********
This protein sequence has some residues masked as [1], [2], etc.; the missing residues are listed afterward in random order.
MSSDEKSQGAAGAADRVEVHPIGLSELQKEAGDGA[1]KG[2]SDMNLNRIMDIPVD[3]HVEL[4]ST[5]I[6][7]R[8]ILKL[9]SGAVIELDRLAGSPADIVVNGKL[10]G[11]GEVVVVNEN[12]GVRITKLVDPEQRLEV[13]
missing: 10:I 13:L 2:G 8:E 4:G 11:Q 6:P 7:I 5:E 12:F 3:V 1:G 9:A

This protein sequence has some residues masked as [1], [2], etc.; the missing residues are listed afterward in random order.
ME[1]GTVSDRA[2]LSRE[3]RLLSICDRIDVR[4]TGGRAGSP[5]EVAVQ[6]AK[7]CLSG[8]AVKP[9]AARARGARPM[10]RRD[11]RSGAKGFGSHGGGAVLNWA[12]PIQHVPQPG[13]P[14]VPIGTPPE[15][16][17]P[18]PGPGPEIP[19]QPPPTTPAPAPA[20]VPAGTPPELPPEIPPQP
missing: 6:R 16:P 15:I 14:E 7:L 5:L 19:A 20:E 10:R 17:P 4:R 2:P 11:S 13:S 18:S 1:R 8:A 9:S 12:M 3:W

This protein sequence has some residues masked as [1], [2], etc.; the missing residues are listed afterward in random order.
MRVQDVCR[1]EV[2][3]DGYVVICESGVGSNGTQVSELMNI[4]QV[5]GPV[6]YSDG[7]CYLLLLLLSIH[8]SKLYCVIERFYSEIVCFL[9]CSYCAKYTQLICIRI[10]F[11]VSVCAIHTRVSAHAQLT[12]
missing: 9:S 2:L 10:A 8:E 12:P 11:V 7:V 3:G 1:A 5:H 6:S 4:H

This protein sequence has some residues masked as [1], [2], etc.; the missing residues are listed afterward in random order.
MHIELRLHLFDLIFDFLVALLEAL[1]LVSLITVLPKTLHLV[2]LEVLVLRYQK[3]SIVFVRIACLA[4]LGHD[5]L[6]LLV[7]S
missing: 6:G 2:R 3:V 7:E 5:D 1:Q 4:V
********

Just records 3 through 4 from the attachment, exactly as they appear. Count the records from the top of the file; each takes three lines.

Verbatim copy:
This protein sequence has some residues masked as [1], [2], etc.; the missing residues are listed afterward in random order.
MRVQDVCR[1]EV[2][3]DGYVVICESGVGSNGTQVSELMNI[4]QV[5]GPV[6]YSDG[7]CYLLLLLLSIH[8]SKLYCVIERFYSEIVCFL[9]CSYCAKYTQLICIRI[10]F[11]VSVCAIHTRVSAHAQLT[12]
missing: 9:S 2:L 10:A 8:E 12:P 11:V 7:V 3:G 1:A 5:H 6:S 4:H

This protein sequence has some residues masked as [1], [2], etc.; the missing residues are listed afterward in random order.
MHIELRLHLFDLIFDFLVALLEAL[1]LVSLITVLPKTLHLV[2]LEVLVLRYQK[3]SIVFVRIACLA[4]LGHD[5]L[6]LLV[7]S
missing: 6:G 2:R 3:V 7:E 5:D 1:Q 4:V